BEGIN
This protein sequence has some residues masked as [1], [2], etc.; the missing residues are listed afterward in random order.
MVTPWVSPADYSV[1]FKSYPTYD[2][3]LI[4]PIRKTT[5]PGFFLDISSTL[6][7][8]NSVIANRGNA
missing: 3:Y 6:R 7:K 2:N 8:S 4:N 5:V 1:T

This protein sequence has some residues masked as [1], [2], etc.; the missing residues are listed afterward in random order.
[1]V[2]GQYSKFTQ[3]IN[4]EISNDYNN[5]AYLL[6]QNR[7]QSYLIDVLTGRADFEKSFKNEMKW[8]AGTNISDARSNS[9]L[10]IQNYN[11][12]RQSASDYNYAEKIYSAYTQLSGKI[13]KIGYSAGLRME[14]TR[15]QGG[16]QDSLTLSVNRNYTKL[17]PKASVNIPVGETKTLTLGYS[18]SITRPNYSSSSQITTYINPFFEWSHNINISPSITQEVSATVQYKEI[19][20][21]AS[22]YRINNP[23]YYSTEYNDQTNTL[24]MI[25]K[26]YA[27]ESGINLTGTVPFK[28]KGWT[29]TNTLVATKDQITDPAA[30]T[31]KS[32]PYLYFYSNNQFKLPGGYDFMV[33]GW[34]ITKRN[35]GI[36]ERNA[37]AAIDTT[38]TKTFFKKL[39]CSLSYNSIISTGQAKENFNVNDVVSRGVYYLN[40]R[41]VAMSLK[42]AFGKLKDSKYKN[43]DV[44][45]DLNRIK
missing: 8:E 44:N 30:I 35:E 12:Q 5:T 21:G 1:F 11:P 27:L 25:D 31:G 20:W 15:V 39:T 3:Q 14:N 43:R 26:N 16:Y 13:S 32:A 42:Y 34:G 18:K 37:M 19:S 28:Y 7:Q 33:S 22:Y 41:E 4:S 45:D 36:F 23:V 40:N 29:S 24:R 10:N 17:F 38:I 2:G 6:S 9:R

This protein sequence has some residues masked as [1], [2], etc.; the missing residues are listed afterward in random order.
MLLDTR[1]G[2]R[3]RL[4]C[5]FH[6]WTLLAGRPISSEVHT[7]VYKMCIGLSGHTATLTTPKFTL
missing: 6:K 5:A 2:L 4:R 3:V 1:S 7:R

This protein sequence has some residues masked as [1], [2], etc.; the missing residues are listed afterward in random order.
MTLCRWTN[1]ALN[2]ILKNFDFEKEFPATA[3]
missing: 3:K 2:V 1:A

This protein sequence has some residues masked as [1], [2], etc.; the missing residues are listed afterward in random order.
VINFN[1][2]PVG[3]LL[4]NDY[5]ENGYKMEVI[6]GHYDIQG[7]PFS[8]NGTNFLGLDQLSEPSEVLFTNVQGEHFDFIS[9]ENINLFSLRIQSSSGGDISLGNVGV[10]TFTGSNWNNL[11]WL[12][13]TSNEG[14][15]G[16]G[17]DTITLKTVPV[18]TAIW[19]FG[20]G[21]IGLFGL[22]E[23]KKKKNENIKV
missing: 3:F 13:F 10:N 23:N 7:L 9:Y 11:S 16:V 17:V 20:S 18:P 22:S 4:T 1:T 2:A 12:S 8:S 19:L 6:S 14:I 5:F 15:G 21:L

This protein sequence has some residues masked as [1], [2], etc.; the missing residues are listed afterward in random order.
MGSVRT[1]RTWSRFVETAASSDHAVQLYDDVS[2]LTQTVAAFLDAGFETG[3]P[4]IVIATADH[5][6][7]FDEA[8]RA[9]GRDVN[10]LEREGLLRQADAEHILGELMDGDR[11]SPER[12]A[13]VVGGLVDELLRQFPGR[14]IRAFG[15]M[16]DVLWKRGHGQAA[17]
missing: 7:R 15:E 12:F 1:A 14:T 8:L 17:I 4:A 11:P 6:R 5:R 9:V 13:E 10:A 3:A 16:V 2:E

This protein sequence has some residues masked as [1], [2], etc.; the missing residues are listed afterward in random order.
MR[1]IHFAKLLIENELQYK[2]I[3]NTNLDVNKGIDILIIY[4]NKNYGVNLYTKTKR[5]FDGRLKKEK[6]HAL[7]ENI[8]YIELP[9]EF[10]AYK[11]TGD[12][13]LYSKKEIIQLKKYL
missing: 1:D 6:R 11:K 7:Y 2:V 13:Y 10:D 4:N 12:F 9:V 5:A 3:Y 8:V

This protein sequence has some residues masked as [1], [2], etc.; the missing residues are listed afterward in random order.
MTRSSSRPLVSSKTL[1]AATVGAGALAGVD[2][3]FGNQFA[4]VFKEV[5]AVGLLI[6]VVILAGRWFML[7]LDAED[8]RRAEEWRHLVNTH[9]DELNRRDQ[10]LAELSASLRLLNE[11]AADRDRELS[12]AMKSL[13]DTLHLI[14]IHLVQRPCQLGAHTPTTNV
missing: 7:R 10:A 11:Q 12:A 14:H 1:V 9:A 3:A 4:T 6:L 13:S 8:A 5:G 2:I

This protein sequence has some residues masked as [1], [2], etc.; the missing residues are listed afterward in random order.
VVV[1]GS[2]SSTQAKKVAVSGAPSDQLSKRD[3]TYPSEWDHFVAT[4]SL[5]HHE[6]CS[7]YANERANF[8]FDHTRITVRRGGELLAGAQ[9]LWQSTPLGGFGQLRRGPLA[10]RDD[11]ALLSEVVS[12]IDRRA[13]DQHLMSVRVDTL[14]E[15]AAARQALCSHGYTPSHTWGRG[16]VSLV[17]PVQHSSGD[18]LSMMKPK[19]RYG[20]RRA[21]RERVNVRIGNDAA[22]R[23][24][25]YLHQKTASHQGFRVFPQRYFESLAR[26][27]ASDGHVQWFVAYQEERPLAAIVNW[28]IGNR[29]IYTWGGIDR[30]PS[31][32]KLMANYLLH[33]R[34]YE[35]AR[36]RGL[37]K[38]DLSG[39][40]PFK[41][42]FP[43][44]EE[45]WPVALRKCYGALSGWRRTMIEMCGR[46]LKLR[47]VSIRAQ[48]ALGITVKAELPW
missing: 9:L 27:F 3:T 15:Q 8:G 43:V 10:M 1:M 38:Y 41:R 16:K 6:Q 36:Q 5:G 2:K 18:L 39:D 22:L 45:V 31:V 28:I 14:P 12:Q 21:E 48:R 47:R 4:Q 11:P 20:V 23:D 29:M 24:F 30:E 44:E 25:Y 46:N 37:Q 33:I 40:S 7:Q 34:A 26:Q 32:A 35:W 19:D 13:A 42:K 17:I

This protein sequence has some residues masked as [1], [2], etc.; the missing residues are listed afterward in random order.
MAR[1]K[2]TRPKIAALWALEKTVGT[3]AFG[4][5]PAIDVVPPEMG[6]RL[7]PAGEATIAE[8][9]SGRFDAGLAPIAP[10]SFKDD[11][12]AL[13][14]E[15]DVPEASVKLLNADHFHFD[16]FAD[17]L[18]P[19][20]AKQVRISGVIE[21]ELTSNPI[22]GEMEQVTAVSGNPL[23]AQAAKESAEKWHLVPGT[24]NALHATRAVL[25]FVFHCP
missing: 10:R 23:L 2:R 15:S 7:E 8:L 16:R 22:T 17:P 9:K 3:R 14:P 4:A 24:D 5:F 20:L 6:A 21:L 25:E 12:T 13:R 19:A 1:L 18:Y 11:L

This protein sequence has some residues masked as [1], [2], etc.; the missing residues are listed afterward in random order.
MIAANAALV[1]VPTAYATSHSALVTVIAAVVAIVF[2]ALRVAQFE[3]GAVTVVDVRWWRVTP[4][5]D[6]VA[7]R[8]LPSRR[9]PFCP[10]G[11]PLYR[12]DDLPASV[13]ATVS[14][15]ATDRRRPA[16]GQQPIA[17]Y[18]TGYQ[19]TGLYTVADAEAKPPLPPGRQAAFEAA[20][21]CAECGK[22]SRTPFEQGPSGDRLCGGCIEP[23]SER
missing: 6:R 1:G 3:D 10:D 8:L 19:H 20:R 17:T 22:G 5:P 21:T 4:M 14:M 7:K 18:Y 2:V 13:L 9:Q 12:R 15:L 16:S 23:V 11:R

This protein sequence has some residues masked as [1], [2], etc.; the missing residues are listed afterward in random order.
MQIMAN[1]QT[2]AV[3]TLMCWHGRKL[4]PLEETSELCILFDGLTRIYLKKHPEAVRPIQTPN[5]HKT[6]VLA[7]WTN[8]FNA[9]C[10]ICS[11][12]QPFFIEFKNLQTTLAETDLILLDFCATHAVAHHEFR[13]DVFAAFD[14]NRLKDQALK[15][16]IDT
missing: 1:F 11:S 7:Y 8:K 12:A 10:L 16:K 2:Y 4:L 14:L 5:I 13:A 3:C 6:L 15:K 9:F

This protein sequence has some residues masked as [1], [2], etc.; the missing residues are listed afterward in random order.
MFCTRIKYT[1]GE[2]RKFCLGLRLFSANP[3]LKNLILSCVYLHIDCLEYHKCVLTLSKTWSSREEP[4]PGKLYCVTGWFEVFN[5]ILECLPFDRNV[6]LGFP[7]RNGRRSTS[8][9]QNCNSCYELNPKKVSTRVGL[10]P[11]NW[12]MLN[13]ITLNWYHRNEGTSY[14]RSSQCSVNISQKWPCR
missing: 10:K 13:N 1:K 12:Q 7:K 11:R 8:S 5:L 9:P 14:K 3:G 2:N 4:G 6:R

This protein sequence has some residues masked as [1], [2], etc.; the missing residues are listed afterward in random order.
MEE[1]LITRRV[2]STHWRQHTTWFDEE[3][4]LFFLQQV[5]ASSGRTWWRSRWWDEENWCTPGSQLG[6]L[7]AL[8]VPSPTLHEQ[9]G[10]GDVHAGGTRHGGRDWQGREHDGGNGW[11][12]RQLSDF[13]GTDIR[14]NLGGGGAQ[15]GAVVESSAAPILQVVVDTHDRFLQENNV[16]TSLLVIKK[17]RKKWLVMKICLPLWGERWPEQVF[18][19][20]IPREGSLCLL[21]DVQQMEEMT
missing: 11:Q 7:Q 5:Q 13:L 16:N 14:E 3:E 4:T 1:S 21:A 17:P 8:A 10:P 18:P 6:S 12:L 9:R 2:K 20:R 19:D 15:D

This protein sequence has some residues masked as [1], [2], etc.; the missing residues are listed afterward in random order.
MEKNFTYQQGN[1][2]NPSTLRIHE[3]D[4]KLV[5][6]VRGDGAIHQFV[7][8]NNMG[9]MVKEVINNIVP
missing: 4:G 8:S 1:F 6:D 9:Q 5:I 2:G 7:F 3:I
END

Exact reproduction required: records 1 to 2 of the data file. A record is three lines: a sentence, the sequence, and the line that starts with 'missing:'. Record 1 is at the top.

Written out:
This protein sequence has some residues masked as [1], [2], etc.; the missing residues are listed afterward in random order.
MVTPWVSPADYSV[1]FKSYPTYD[2][3]LI[4]PIRKTT[5]PGFFLDISSTL[6][7][8]NSVIANRGNA
missing: 3:Y 6:R 7:K 2:N 8:S 4:N 5:V 1:T

This protein sequence has some residues masked as [1], [2], etc.; the missing residues are listed afterward in random order.
[1]V[2]GQYSKFTQ[3]IN[4]EISNDYNN[5]AYLL[6]QNR[7]QSYLIDVLTGRADFEKSFKNEMKW[8]AGTNISDARSNS[9]L[10]IQNYN[11][12]RQSASDYNYAEKIYSAYTQLSGKI[13]KIGYSAGLRME[14]TR[15]QGG[16]QDSLTLSVNRNYTKL[17]PKASVNIPVGETKTLTLGYS[18]SITRPNYSSSSQITTYINPFFEWSHNINISPSITQEVSATVQYKEI[19][20][21]AS[22]YRINNP[23]YYSTEYNDQTNTL[24]MI[25]K[26]YA[27]ESGINLTGTVPFK[28]KGWT[29]TNTLVATKDQITDPAA[30]T[31]KS[32]PYLYFYSNNQFKLPGGYDFMV[33]GW[34]ITKRN[35]GI[36]ERNA[37]AAIDTT[38]TKTFFKKL[39]CSLSYNSIISTGQAKENFNVNDVVSRGVYYLN[40]R[41]VAMSLK[42]AFGKLKDSKYKN[43]DV[44][45]DLNRIK
missing: 8:E 44:N 30:I 35:E 12:Q 5:T 21:G 1:F 11:P 27:L 25:D 31:G 20:W 15:V 39:T 3:Q 14:N 43:R 26:N 16:Y 13:S 32:A 42:Y 34:G 18:K 37:M 19:S 28:Y 7:Q 33:S 22:Y 41:E 4:S 45:D 36:F 23:V 40:N 29:S 24:R 10:N 17:F 38:I 2:G 6:S 9:R